‘Kilimanjaro Millennial Style:’ Elon students pen book about learning atop Africa’s tallest mountain

"Kilimanjaro Millennial Style: The Mountain We Climbed" is the collective effort of 22 students and three Elon faculty and staff members covering their experience climbing Africa's tallest mountain.

Do shared hardships build deeper bonds?

“Kilimanjaro Millennial Style” book cover.

It’s a question Elon Registrar and Assistant Vice President Rodney Parks regularly asks students in his Wilderness and Adventure Therapy class days before they make a trek to Tanzania to climb the largest freestanding mountain in the world – Mount Kilimanjaro.

In a new book to be released this week, 22 Elon students and two Elon staff members who climbed Kilimanjaro during Winter Term 2020 offer their response to that important question.

Part travel guide and part oral history, “Kilimanjaro Millennial Style: The Mountain We Climbed” surrounds the notion of overcoming challenges, using the climbing of one of Earth’s seven summits as an analogy for the many hardships faced in everyday life.

Students in the inaugural Winter Term course converted their final reflection papers into a collection of essays for the book, with reflections from Elon staff members Kristen Aquilino and Kelly Reimer included as well. Edited by Parks, “Kilimanjaro Millennial Style” will be released Friday, Jan. 28, by Changemakers Books.

Creating the book

The idea for the book was born out of the idea that the students in 2020 should be more engaged in reflecting on their own “peak experience” at Mount Kilimanjaro than just recounting the course in a three-page, double-spaced paper. Parks assigned each student with a topic involving the experience of climbing Kilimanjaro and their task was to write about that topic, thus creating a guide that could be passed down to the next class that would go on the trip.

Reading through the papers detailing how the course and experience with the mountain impacted them, Parks realized the lessons they wrote about could have an even broader audience.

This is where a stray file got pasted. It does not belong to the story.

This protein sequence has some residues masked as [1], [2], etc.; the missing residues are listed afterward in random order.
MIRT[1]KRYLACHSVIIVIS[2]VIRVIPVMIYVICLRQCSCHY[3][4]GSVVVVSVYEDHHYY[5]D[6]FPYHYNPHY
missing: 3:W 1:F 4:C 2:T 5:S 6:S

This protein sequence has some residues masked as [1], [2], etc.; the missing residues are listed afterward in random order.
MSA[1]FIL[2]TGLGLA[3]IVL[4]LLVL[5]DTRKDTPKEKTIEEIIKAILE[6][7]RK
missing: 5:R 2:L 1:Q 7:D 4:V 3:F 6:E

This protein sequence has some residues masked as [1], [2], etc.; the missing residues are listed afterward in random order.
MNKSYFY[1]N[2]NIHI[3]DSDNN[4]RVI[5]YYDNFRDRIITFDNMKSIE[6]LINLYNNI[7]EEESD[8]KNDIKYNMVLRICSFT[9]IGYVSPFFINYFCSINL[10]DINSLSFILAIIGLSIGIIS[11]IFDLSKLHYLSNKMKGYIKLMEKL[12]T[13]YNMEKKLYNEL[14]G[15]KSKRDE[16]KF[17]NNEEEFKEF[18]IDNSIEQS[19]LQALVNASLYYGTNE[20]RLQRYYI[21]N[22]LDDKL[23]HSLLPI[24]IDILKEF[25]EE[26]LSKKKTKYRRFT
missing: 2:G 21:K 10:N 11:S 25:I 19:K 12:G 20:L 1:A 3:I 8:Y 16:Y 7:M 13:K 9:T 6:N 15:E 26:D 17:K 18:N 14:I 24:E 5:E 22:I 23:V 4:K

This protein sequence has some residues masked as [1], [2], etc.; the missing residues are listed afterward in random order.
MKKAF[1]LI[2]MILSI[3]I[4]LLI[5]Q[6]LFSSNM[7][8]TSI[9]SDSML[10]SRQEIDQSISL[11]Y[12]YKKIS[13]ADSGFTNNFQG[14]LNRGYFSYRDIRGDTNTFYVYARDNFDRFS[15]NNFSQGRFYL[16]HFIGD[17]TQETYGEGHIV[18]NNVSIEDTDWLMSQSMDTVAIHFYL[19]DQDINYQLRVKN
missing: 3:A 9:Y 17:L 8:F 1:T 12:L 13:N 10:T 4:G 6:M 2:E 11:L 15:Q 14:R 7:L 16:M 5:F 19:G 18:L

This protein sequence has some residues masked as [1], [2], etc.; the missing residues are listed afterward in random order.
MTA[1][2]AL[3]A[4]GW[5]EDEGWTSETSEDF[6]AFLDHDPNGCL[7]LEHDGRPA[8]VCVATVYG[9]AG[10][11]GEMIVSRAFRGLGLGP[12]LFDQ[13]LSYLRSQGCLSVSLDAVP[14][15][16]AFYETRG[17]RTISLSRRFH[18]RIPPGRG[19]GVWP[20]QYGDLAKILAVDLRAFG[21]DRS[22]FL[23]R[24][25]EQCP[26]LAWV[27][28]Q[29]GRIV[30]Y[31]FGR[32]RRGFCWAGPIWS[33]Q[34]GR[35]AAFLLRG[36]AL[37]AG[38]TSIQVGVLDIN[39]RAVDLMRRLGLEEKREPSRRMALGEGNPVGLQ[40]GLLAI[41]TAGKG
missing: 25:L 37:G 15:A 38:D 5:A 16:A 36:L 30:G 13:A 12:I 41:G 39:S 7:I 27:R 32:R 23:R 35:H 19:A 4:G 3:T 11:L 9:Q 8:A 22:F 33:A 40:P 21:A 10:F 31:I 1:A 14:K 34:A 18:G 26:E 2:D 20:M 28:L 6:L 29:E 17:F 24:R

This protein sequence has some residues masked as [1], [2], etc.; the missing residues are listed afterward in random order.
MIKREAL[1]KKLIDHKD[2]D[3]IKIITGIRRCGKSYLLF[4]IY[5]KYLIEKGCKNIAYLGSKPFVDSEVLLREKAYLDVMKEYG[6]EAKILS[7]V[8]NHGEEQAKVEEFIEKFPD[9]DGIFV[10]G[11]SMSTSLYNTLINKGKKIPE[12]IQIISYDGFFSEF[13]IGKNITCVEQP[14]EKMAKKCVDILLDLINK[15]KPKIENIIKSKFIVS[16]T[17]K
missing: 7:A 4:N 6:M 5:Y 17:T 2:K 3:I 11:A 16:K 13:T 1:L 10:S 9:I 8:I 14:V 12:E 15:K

“I had read their papers and thought, ‘There’s a lot of value in this,’” Parks said. Initially, he was just going to compile something he could give back to the students but then wondered if someone would actually publish it.

Parks reached out to Tim Ward, the publisher of Changemakers Books and author of “Zombies on Kilimanjaro,” to see if Changemakers would be interested in publishing it. According to Parks, Ward said that what he read from the Wilderness and Adventure class was unlike anything he’d come across before in literature on Kilimanjaro.

“The collective perspectives of these 22 young authors create a stunning kaleidoscope through which we experience the dazzling and sometimes harrowing trek to the top of Africa’s most iconic mountain,” Ward said in praise of the book.

Parks wanted to make sure that a wide scope of topics was included in the book. the student reflections cover each day of the trip, the porters and people of Kilimanjaro, accidents during the climb and the negative effects of ecotourism, among other topics.

“You could say the biggest adventure was writing this book,” Parks said. “The students are now published authors, and it was nice to have the support of other colleagues on campus.”

President Connie Ledoux Book and Professor of Education Carol Smith both contributed to the foreword for the book.